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    Got it. You gotta be patient. We just don't know whats going to happen. I promise you. I'd rather have my oldest at regular school, not a day care---so she can see her friends, talk with her favorite teacher, see her Coach and other adults in her life that have impacted her greatly. My oldest daughter JUST started Kindergarten and I swear she was MADE for it...she finally has a teacher who understand her, who I really like. I wish I could keep her teacher for every single year she is in school. Homeschooling has been extremely stressful for me....I'd rather not wear a stuffy N95 or deal with clients remotely. I don't love working from home...but I can't take any chances with my kids. I watched my oldest almost die several times. She was on a ventilator the 1st 2 months of her life, only to be put back on when she was 3 mos old. She lived the first 7 months of her life in a hospital. I'm not entirely sure my kid would survive being vented again. I wouldn't survive seeing it. It was the absolute lowest part of my life to this day. I am not willing to take any chances for the sake of "trying it out and seeing." I really need some better guarantees. It doesn't mean I'm living in FEAR. It just means I'm doing my job as a parent to ensure her safety...unlike Dr. Oz who'd sacrifice 2-3% of kids for the sake of resuming school. Or this President who is all over the place.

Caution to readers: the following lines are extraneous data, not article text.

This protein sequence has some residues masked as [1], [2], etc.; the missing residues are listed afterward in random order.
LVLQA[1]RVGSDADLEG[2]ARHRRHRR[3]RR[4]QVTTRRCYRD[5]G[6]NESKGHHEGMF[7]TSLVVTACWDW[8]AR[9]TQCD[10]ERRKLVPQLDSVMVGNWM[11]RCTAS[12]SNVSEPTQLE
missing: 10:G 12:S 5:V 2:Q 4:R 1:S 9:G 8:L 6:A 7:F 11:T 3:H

Also understand that those stats are based on regular flu. We can't extrapolate previous data to the current situation. Its really a false equivalent and dismisses the severity of the situation. Its great that kids haven't been impacted as much...but if your kid was 1 of the 100 who died, out of the say 100000 that contracted it...stats mean nothing ya know? Your world would end right then and there per se.

    We've only been actually dealing with this for 6-7 weeks. March 1st---ppl were still shrugging their shoulders.
     
  24. naturalgyrl5199

    naturalgyrl5199 Well-Known Member